Conversations With Cardiologists: Claire Duvernoy, MD, FACC

October 19, 2016 | Claire Duvernoy, MD, FACC

Claire Duvernoy, MD, FACC, chair of ACC's Women in Cardiology (WIC) Section, is a well-known interventional cardiologist at University of Michigan and a nurturing mentor. In an interview with Poonam Velagapudi, MD, MS, an interventional cardiology fellow in training (FIT) at Brown University in Providence, Rhode Island, and a member of the FIT Section Leadership Council, Duvernoy discusses various issues pertinent to women in cardiology.

PV: Dr. Duvernoy, it is a great pleasure to chat with you today. When I first met you at the 2015 'Women in Cardiology' Leadership Workshop in Washington, DC, I was impressed with your friendly, down to earth and affectionate nature. Your presentations and discussions on various topics related to women in cardiology are extremely interesting.

You are currently the chair of ACC's WIC Section. Can you tell us how you became interested in championing for women in cardiology and what your goals are during your tenure?

CD: Thanks for your kind words! Throughout my career I have been one of the only women in my field, and in my section – one of my main goals is to encourage more young women to take an interest in this field by showing them how exciting and fulfilling it is. I am really excited to have been given the opportunity to lead the WIC section. I think the WIC section is tremendously important for women cardiologists; we help women to network with one another and to share solutions for issues such as negotiating successfully, achieving work-life balance, and working to achieve gender parity both in pay and in promotions. I would like to encourage more women cardiologists to join WIC; we really are stronger together!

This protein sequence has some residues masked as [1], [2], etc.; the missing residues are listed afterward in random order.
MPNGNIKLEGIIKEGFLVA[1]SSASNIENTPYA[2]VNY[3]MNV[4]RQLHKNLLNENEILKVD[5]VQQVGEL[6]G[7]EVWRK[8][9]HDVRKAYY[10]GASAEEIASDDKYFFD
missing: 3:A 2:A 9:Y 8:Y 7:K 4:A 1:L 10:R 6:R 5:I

PV: Over the past decade, numbers of male and female trainees during medical school years are approximately equal. However, the percentage of female trainees drops as we go into a specialty field like cardiology and further into its sub-specialties – particularly interventional cardiology and electrophysiology. A surprising fact is that only 20 percent of cardiology FITs and a mere 9 percent of interventional cardiology FITs are women. Even more surprising is that only 10 percent of Board certified cardiologist members of the ACC are women. What do you think is the main reason behind these gender differences and how can we decrease this gap?

CD: I think there is a perception that cardiology, and especially interventional cardiology, is a very male-dominated field that is not compatible with having a family or a life outside of work. And I do think that, often, women are subtly discouraged from pursuing their interest in a field like interventional cardiology with ostensibly well-meaning advice to choose something that is more "family-friendly." In truth, any field, including interventional cardiology, can be rewarding and enjoyable for women, as well as for men, and work can be combined with having a family. I strive to be a positive role model in this regard; I think that's one of the best ways to encourage more young women to choose this field, so I am very open about my family, my two teenage kids, my husband – who is also a cardiologist – and my organizational strategies.